There's a reason why Galsworthy's novels were so popular--and why not one but two dramatizations have been made. Quite simply, The Forsyte Saga is a jolly good story. I'm looking forward to moving on to the next six books in the saga.
David Case's voice would might start to grate on my ears--except that it has the perfect haughtiness for these stories.
I have been slowly going down the list of books that won the noble prize for literature (English Language) and reading them. I was amazed at how many I had already read. This book won the 1932 noble prize, written by an Englishman John Galsworthy. The Forsyte saga is, I think, nine volumes long. This series is about the ebbing social power of the commercial upper middle class Forsyte family between 1886 to 1920 England. The story is deeply moving, funny, infuriating and compelling. It covers a multi-generation dysfunctional family with Soames Forsyte the key protagonist. Galsworthy's masterly narrative examines not only the family but the wider developments within society, particularly the changing position of women. The industrial revolution and changes in transportation come through in the story. There were times I felt l was listening to poetry as Galsworthys' beautiful descriptive words rhythmically flowed. David Case did a good job narrating the book.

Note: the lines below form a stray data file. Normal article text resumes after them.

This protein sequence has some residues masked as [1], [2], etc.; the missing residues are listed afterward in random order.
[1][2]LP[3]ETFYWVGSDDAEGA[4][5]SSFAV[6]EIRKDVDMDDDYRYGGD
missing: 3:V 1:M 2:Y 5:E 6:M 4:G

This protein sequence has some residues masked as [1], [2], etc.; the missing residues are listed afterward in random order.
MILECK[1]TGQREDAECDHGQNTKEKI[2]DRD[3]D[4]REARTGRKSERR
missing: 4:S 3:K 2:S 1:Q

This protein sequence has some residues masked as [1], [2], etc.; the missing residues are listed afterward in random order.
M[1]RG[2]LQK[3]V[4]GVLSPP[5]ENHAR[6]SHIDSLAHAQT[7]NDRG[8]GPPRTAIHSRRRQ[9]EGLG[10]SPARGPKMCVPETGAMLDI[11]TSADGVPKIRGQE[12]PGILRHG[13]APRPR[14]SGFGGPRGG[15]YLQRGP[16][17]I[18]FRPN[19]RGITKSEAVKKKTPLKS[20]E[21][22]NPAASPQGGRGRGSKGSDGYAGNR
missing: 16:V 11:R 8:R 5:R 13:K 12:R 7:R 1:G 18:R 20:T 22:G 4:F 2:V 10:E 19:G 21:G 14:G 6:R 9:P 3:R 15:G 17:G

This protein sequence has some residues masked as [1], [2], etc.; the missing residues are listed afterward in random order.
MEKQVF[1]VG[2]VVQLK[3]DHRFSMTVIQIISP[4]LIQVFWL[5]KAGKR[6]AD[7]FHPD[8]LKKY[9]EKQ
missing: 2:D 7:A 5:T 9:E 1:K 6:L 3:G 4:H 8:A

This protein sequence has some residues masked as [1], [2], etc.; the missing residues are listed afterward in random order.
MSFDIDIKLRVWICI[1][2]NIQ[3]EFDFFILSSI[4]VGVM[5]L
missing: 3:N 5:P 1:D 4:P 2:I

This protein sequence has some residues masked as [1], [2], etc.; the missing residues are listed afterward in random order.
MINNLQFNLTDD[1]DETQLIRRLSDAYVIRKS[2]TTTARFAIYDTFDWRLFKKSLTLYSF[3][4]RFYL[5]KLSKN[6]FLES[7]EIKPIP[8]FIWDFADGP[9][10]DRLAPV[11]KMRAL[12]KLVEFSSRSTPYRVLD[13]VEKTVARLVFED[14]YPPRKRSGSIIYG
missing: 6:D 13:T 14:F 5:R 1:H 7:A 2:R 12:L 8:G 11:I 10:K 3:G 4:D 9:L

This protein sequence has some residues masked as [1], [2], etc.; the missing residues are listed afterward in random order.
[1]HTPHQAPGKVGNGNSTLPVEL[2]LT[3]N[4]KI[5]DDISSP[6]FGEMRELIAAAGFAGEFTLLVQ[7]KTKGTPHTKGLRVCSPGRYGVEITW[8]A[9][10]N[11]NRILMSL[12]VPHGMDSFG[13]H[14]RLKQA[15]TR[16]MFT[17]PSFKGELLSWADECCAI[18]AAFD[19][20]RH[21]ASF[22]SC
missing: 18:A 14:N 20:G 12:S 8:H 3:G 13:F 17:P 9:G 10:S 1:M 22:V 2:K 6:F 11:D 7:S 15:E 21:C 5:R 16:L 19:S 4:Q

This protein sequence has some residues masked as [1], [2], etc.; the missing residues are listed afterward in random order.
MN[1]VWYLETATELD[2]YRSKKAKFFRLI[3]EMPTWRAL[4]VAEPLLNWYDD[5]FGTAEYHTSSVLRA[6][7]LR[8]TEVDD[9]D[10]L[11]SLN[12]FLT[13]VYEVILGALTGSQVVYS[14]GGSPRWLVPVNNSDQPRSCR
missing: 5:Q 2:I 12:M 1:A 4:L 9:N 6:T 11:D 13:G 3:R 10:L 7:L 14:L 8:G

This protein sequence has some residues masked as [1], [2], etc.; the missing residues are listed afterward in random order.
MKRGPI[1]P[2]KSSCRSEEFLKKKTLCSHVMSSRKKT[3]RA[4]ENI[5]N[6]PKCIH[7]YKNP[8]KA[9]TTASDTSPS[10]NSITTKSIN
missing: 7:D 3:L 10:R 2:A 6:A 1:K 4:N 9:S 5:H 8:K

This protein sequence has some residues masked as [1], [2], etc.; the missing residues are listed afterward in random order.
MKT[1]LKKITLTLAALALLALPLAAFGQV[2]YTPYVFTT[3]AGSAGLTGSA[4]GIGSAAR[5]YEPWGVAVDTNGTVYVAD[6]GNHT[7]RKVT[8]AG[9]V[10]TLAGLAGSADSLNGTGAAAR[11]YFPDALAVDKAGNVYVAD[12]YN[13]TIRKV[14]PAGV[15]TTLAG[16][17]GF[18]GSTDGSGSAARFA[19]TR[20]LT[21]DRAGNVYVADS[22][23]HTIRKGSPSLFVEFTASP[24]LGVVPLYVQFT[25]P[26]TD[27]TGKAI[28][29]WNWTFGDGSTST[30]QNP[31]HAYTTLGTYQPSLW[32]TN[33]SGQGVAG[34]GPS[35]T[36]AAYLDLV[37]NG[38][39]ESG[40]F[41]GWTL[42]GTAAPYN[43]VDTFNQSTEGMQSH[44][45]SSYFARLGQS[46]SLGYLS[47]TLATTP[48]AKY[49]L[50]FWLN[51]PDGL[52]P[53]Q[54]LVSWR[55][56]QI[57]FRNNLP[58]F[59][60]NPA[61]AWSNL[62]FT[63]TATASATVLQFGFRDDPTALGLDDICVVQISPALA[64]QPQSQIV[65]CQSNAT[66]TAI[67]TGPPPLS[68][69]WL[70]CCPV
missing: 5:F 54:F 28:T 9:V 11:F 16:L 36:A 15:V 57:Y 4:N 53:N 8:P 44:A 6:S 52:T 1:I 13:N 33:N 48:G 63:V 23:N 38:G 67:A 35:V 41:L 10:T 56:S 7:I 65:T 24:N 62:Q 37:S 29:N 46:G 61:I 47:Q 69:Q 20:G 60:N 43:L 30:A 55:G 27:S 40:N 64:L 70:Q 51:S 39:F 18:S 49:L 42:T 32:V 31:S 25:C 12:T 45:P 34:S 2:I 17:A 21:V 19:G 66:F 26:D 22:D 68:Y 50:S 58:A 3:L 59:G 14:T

"all that is human"
The Forsyth Saga is so complete, so thorough, so human. Each character is someone with a distinct identity that still resonates with a believable individuality. Even with the weight of so much social and moral complexity (the human condition in the specific), Galsworthy is entertaining, comic and tells a ceaselessly engrossing story. What a master; to maintain all the varying hues and colors of this story of human lives in bathos and in trivia, and weave a cloth that is delightful to behold! I love this great work of nine novels, beautifully interconnected and endlessly full of interest and wisdom. Real them all!
I thought this book was boring. The only thing that got me through it was the reader David Case who was excellent. I could listen to him read anything.
"Sorry, I just don't get it..."
I know this is supposed to be a great series and it is well reviewed by others but I just can't get into this book! I've endured 9 chapters and now I'm just giving up.
The book starts out with SO many characters that I have trouble keeping track of who is who in this family tree. Perhaps it would be better to read the book so that I could go back and review the characters? The reader is very good at emulating all of the different voices but there are just too many characters and details for me to keep things straight. Very little has happened in the plot and I have had to re-listen to much of the book so far just to figure out who everyone is and what is going on.
"I have a new love - hooked on this family"
So glad I gave this a chance. The characters aren't as extreme as Dickens and not as annoying as Austin. The patriarch is complex and does unexpectedly sensitive things. I love him and will be purchasing the next book.
Yes of course! At least ten times! The performance is as good as it gets, the narrator really takes you back to the time in which the story was written which is very hard to do. bravo!
Soames because he is a very complex and intense character.
The very beginning.